Most international flights have been cancelled.
There is no ETA for out-of-stock items that come from Japan.
Shipments to overseas buyers will take longer than normal - possibly much longer. Patience is a virtue - especially in fishing.
There are several types of tenkara line: level line (generally fluorocarbon), tapered line (either furled or extruded) and floating fly line are the three most popular. In general, level line is lighter and to achieve the greatest finesse, the lightest possible line should be used. Level line is sold by Japanese line size, which is based on diameter, but effectively is the breaking stength in pounds divided by 4 (size 3 line is 12# test). I would use a size 2.5 or 3 line for any of the rods offered on Finesse-Fishing.com other than the Daiwa LT rods, for which I would use a size 3.5 line.
Tenkara level line is fluorocarbon rather than nylon because fluorocarbon is denser, making the line less susceptible to the wind resistance generated by the cast itself. Nylon, which has less mass, loses too much of its energy to wind resistance. Although fluorocarbon is marketed to bass and trout fishermen as being invisible, tenkara lines are dyed in hi-vis colors so that you can watch the line for strike detection.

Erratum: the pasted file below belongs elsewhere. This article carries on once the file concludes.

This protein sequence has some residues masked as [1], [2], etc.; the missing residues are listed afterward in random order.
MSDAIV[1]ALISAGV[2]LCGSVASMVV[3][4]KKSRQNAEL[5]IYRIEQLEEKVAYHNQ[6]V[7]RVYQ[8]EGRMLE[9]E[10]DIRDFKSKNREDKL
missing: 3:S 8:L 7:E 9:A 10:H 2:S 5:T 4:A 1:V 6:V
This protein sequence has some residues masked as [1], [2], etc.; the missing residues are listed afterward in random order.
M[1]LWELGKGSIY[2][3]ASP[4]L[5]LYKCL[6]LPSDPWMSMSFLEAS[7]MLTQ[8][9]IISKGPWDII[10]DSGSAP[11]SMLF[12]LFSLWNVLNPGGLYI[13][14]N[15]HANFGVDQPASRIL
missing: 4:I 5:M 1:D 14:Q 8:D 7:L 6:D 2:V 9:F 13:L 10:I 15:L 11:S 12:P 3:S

There are two tapered lines that are worth serious consideration by finesse fishermen. Fujino makes a White Tenkara Line, which is visible enough against a dark background like water or streamside rocks and brush, but is much less visible when viewed with the sky as a background. That makes it much more visible to the fishermen than to the fish. It is made from nylon, but it is tapered and the taper does help the line turn over.
Tapered monofilament nylon line
Tapered multifilament fluorocarbon line
The second line has more limited applications
in my opinion. Nissin makes a multifilament tapered fluorocarbon line
called PALS SP Pro that is considerably heavier than level fluorocarbon line. It is a good
choice when fishing with a heavy or wind resistant fly and with a stiffer
rod. I would recommend it only with the Daiwa Expert Tenkara LT rods. You might want it with the shorter rods when fishing a small brushy stream where casting accuracy was more important than holding the line off the water. With the Expert Tenkara LT H44, it would be a good choice when fishing with a bulky streamer or with larger flies when fishing for bass.
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The hooks are sharp.
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The fish are slippery when wet.